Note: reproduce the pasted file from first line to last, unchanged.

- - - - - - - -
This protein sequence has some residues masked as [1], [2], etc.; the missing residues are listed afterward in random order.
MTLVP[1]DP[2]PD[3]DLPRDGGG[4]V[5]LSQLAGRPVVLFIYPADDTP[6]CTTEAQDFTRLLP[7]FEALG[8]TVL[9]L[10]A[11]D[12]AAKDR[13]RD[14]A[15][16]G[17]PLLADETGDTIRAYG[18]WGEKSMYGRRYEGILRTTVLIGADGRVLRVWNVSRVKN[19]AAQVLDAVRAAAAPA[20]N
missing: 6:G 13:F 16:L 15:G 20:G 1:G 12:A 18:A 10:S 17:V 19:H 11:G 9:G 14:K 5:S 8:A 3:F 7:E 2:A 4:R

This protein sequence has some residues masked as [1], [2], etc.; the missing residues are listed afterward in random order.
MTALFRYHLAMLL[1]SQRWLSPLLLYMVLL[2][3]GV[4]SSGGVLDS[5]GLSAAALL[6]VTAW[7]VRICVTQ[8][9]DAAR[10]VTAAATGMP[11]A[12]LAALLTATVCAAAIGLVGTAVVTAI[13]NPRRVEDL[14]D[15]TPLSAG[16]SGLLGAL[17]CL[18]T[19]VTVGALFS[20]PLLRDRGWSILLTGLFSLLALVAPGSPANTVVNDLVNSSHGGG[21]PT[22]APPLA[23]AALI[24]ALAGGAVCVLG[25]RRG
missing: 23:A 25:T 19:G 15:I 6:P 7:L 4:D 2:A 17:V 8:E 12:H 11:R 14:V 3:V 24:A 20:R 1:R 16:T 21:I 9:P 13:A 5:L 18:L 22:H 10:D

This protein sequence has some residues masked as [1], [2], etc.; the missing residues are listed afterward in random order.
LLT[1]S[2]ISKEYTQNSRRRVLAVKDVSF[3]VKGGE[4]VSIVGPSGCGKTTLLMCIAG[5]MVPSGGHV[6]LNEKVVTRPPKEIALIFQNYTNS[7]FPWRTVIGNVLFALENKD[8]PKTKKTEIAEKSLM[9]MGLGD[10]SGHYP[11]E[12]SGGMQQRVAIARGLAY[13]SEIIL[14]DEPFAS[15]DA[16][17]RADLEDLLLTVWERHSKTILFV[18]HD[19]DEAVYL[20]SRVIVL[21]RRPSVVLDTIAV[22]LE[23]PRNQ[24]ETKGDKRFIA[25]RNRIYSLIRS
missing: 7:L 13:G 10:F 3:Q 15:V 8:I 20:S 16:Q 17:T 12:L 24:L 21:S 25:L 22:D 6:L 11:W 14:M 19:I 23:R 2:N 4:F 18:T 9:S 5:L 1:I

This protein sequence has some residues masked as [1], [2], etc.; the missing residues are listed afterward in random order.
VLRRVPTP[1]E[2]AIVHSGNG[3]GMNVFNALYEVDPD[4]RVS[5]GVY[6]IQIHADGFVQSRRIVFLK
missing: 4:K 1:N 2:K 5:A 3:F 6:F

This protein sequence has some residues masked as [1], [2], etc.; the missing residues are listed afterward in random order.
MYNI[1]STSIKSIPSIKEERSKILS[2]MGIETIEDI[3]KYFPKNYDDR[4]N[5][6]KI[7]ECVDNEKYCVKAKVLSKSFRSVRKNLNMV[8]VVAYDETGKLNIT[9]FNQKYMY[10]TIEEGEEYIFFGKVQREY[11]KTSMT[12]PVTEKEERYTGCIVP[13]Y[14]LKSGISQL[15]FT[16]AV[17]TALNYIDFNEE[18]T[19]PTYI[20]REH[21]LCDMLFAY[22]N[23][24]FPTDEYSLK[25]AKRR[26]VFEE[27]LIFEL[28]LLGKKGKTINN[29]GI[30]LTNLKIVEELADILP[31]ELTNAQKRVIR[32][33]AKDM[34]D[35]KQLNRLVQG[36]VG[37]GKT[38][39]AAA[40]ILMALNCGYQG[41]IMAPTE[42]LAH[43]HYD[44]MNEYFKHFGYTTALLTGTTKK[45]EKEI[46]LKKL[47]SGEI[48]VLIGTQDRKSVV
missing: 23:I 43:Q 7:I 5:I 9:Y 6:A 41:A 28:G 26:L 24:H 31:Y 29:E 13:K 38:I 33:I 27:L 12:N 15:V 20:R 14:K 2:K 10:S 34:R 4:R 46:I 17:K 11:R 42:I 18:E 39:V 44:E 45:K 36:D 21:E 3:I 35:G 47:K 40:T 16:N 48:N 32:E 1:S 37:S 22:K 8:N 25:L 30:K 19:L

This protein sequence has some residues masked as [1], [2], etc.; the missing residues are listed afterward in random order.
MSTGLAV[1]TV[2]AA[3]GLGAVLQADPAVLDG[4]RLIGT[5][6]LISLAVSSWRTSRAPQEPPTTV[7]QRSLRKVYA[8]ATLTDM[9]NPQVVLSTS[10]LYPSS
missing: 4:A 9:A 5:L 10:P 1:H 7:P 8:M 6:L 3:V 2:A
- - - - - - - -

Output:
This protein sequence has some residues masked as [1], [2], etc.; the missing residues are listed afterward in random order.
MTLVP[1]DP[2]PD[3]DLPRDGGG[4]V[5]LSQLAGRPVVLFIYPADDTP[6]CTTEAQDFTRLLP[7]FEALG[8]TVL[9]L[10]A[11]D[12]AAKDR[13]RD[14]A[15][16]G[17]PLLADETGDTIRAYG[18]WGEKSMYGRRYEGILRTTVLIGADGRVLRVWNVSRVKN[19]AAQVLDAVRAAAAPA[20]N
missing: 6:G 13:F 16:L 15:G 20:G 1:G 12:A 18:A 10:S 17:V 19:H 11:G 9:G 14:K 5:S 8:A 3:F 7:E 2:A 4:R

This protein sequence has some residues masked as [1], [2], etc.; the missing residues are listed afterward in random order.
MTALFRYHLAMLL[1]SQRWLSPLLLYMVLL[2][3]GV[4]SSGGVLDS[5]GLSAAALL[6]VTAW[7]VRICVTQ[8][9]DAAR[10]VTAAATGMP[11]A[12]LAALLTATVCAAAIGLVGTAVVTAI[13]NPRRVEDL[14]D[15]TPLSAG[16]SGLLGAL[17]CL[18]T[19]VTVGALFS[20]PLLRDRGWSILLTGLFSLLALVAPGSPANTVVNDLVNSSHGGG[21]PT[22]APPLA[23]AALI[24]ALAGGAVCVLG[25]RRG
missing: 23:A 25:T 19:G 15:I 6:P 7:L 4:D 2:A 17:V 8:E 12:H 11:R 14:V 3:V 24:A 20:R 1:R 16:T 21:I 9:P 13:A 5:L 18:L 22:H 10:D

This protein sequence has some residues masked as [1], [2], etc.; the missing residues are listed afterward in random order.
LLT[1]S[2]ISKEYTQNSRRRVLAVKDVSF[3]VKGGE[4]VSIVGPSGCGKTTLLMCIAG[5]MVPSGGHV[6]LNEKVVTRPPKEIALIFQNYTNS[7]FPWRTVIGNVLFALENKD[8]PKTKKTEIAEKSLM[9]MGLGD[10]SGHYP[11]E[12]SGGMQQRVAIARGLAY[13]SEIIL[14]DEPFAS[15]DA[16][17]RADLEDLLLTVWERHSKTILFV[18]HD[19]DEAVYL[20]SRVIVL[21]RRPSVVLDTIAV[22]LE[23]PRNQ[24]ETKGDKRFIA[25]RNRIYSLIRS
missing: 7:L 13:G 10:F 3:Q 15:V 8:I 20:S 16:Q 17:T 12:L 24:L 21:S 25:L 22:D 6:L 11:W 14:M 19:I 23:R 2:N 4:F 18:T 9:S 5:L 1:I

This protein sequence has some residues masked as [1], [2], etc.; the missing residues are listed afterward in random order.
VLRRVPTP[1]E[2]AIVHSGNG[3]GMNVFNALYEVDPD[4]RVS[5]GVY[6]IQIHADGFVQSRRIVFLK
missing: 4:K 1:N 2:K 5:A 3:F 6:F

This protein sequence has some residues masked as [1], [2], etc.; the missing residues are listed afterward in random order.
MYNI[1]STSIKSIPSIKEERSKILS[2]MGIETIEDI[3]KYFPKNYDDR[4]N[5][6]KI[7]ECVDNEKYCVKAKVLSKSFRSVRKNLNMV[8]VVAYDETGKLNIT[9]FNQKYMY[10]TIEEGEEYIFFGKVQREY[11]KTSMT[12]PVTEKEERYTGCIVP[13]Y[14]LKSGISQL[15]FT[16]AV[17]TALNYIDFNEE[18]T[19]PTYI[20]REH[21]LCDMLFAY[22]N[23][24]FPTDEYSLK[25]AKRR[26]VFEE[27]LIFEL[28]LLGKKGKTINN[29]GI[30]LTNLKIVEELADILP[31]ELTNAQKRVIR[32][33]AKDM[34]D[35]KQLNRLVQG[36]VG[37]GKT[38][39]AAA[40]ILMALNCGYQG[41]IMAPTE[42]LAH[43]HYD[44]MNEYFKHFGYTTALLTGTTKK[45]EKEI[46]LKKL[47]SGEI[48]VLIGTQDRKSVV
missing: 23:I 43:Q 7:I 5:I 9:Y 6:A 41:A 28:G 26:L 24:H 31:Y 29:E 13:K 38:I 33:I 27:L 12:N 15:V 20:R 14:K 2:K 10:S 34:R 4:R 46:I 17:K 11:R 42:I 18:E 39:V 44:E 45:K 36:D 21:E 3:I 35:G 47:K 40:T 16:N 48:N 32:E 1:S 37:S 22:K 8:N 25:L 30:K 19:L

This protein sequence has some residues masked as [1], [2], etc.; the missing residues are listed afterward in random order.
MSTGLAV[1]TV[2]AA[3]GLGAVLQADPAVLDG[4]RLIGT[5][6]LISLAVSSWRTSRAPQEPPTTV[7]QRSLRKVYA[8]ATLTDM[9]NPQVVLSTS[10]LYPSS
missing: 4:A 9:A 5:L 10:P 1:H 7:P 8:M 6:L 3:V 2:A